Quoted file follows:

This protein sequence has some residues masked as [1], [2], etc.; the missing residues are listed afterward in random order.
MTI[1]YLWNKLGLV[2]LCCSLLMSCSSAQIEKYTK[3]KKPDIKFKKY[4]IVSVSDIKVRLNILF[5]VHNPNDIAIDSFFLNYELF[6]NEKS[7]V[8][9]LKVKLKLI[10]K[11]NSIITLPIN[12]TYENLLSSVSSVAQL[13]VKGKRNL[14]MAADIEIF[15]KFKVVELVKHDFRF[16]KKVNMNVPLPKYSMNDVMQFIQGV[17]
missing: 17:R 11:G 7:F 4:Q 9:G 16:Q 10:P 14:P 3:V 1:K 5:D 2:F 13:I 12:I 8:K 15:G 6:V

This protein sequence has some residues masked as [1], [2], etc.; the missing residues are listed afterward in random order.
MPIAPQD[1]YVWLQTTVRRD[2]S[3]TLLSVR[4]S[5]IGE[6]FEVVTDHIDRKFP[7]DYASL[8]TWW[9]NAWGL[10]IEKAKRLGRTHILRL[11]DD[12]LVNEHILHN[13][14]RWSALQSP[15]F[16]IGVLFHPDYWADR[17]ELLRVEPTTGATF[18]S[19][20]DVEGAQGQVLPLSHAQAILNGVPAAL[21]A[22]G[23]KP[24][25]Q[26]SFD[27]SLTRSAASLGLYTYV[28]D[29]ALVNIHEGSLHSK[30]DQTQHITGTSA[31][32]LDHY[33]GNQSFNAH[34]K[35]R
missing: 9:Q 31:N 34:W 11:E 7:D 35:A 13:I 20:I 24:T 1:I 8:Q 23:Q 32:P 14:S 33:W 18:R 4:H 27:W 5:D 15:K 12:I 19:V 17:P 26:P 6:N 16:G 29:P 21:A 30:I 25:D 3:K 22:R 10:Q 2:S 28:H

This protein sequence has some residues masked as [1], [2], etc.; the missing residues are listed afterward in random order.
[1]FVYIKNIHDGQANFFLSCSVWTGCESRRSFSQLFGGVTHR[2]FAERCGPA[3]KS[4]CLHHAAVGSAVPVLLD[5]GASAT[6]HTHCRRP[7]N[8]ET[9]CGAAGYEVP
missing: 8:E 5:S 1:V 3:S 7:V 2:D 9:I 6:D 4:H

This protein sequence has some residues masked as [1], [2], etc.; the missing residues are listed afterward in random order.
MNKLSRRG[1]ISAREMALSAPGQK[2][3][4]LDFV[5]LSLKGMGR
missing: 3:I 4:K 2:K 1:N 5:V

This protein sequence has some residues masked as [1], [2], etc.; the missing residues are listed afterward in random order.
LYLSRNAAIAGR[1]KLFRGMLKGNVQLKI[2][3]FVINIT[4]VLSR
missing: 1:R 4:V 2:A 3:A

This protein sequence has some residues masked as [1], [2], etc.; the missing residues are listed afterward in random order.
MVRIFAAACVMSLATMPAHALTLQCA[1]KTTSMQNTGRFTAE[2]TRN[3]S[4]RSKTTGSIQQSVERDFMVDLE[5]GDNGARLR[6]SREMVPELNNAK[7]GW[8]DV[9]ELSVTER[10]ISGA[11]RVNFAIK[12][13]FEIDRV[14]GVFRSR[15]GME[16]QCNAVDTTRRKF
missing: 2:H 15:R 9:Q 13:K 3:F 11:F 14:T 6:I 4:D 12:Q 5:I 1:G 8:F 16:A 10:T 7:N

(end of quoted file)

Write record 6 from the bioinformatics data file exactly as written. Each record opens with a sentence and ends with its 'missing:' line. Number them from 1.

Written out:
This protein sequence has some residues masked as [1], [2], etc.; the missing residues are listed afterward in random order.
MVRIFAAACVMSLATMPAHALTLQCA[1]KTTSMQNTGRFTAE[2]TRN[3]S[4]RSKTTGSIQQSVERDFMVDLE[5]GDNGARLR[6]SREMVPELNNAK[7]GW[8]DV[9]ELSVTER[10]ISGA[11]RVNFAIK[12][13]FEIDRV[14]GVFRSR[15]GME[16]QCNAVDTTRRKF
missing: 2:H 15:R 9:Q 13:K 3:F 11:F 14:T 6:I 4:D 12:Q 5:I 1:G 8:F 16:A 10:T 7:N